President Vladimir Putin returned Russia its lost economic power and international respect. Russian people felt his strong rule and this created hope that the new president can return Russia to the state of prosperity. Indeed, Putin’s first year in power was prominent in terms of its impressive economic growth. Russia’s economy recovered and grew 3.2 percent in 1999, after the financial collapse in 1998. This tendency of growth was followed by a growth of 7.7 percent in 2000 –industrial production growth was close to 12 percent.

High commodity prices on international markets (especially oil and gas) account for the most of this spectacular growth – but there has also been strong productivity growth in the Russian economy. The rise in oil prices made a third of the 7.7 percent economic growth last year. Oil and gas account for 50 percent of exports and 22 percent of GNP.

The era of Putin is illustrative of how quickly Russia could return its former economic and political power. The free market and the strong hand of the government now blend in Russia’s economic policy. That policy shows positive results and it is ideal for Russia’s situation. However, the excessive use of natural resources cannot be the answer for all economic questions, at least not forever. The Russian economy still is in the process of transition to free market economy from centrally planned economy and direct control by regional government still has not been formed. If Russia continues to draw all power and money to the center, it is unlikely to happen in the nearest future. There are many perspectives for the development of free market economy in Russia. For this purpose, the necessary infrastructure needs to be formed. The new generation of uncorrupted officials should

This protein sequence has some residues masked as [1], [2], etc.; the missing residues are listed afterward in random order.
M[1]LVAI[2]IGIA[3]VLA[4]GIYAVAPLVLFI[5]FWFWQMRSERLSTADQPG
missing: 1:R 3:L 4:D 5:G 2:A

replace the highly corrupted bureaucracy to implement the necessary changes.

Works Cited

  • Bergson, A. Planning and Performance in Socialist Economies, London: Unwin Hyman, 1989.
  • Brady, R. Kapitalizm: Russia’s Struggle to Free its Economy, New Haven, CN.: Yale University Press, 1999.
  • Brown, A. The Gorbachev Factor, Oxford: Oxford University Press, 1996.
  • EBRD Transition Report 2001
  • Gaddy, Clifford G. and Ickes Barry W. Beyond a Bailout: Time to Face Reality about Russia’s Virtual Economy, Washington, D. C.: Brookings Institution, July 1998.
  • Goldman M. Lost Opportunity: Why Economic Reforms in Russia Have not Worked, New York: W. W. Norton, 1994.
  • Gustafson, T. Capitalism Russian-Style, Cambridge, Cambridge University Press, 1999.
  • Hough, Jerry F. Democratization and Revolution in the USSR, 1985–1991, Washington D. C.: The Brookings Institution, 1997.
  • Johnson Simon, Kaufman Daniel, and Shleifer Andrei. The Unofficial Economy in Transition. Brookings Papers on Economic Activity, No. 2, 1997.